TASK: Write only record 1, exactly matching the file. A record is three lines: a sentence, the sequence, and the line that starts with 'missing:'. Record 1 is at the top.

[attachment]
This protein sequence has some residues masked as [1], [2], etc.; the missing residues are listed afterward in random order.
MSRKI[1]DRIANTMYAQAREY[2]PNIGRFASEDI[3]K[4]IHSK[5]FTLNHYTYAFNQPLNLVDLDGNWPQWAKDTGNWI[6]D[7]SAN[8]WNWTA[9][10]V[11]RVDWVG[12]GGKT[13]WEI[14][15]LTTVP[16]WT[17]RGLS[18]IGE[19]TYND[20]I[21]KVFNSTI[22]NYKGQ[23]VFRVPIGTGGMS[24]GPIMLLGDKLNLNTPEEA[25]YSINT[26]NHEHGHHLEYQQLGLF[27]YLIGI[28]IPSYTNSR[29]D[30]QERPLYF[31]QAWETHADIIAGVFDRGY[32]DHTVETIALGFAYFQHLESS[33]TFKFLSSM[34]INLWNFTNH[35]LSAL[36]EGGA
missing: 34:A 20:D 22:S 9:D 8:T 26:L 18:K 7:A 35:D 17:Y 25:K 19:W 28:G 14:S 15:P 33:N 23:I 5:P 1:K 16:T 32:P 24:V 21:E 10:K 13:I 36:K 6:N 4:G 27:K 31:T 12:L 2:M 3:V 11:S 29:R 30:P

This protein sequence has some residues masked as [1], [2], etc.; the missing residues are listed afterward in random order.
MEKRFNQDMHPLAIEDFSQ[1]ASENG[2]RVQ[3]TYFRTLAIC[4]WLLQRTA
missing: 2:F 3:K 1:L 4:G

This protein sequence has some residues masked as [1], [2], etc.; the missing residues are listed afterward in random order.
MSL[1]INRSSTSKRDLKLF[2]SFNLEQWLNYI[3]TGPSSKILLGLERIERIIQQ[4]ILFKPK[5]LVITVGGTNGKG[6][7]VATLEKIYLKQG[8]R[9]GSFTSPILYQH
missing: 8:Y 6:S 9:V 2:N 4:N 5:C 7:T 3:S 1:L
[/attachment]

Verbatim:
This protein sequence has some residues masked as [1], [2], etc.; the missing residues are listed afterward in random order.
MSRKI[1]DRIANTMYAQAREY[2]PNIGRFASEDI[3]K[4]IHSK[5]FTLNHYTYAFNQPLNLVDLDGNWPQWAKDTGNWI[6]D[7]SAN[8]WNWTA[9][10]V[11]RVDWVG[12]GGKT[13]WEI[14][15]LTTVP[16]WT[17]RGLS[18]IGE[19]TYND[20]I[21]KVFNSTI[22]NYKGQ[23]VFRVPIGTGGMS[24]GPIMLLGDKLNLNTPEEA[25]YSINT[26]NHEHGHHLEYQQLGLF[27]YLIGI[28]IPSYTNSR[29]D[30]QERPLYF[31]QAWETHADIIAGVFDRGY[32]DHTVETIALGFAYFQHLESS[33]TFKFLSSM[34]INLWNFTNH[35]LSAL[36]EGGA
missing: 34:A 20:D 22:S 9:D 8:T 26:L 18:K 7:A 35:D 17:Y 25:K 19:W 28:G 14:S 15:P 33:N 23:I 5:P 1:K 16:T 32:P 24:V 21:E 10:K 13:I 36:K 6:N 4:G 27:K 31:T 12:L 2:M 3:V 11:S 29:R 30:P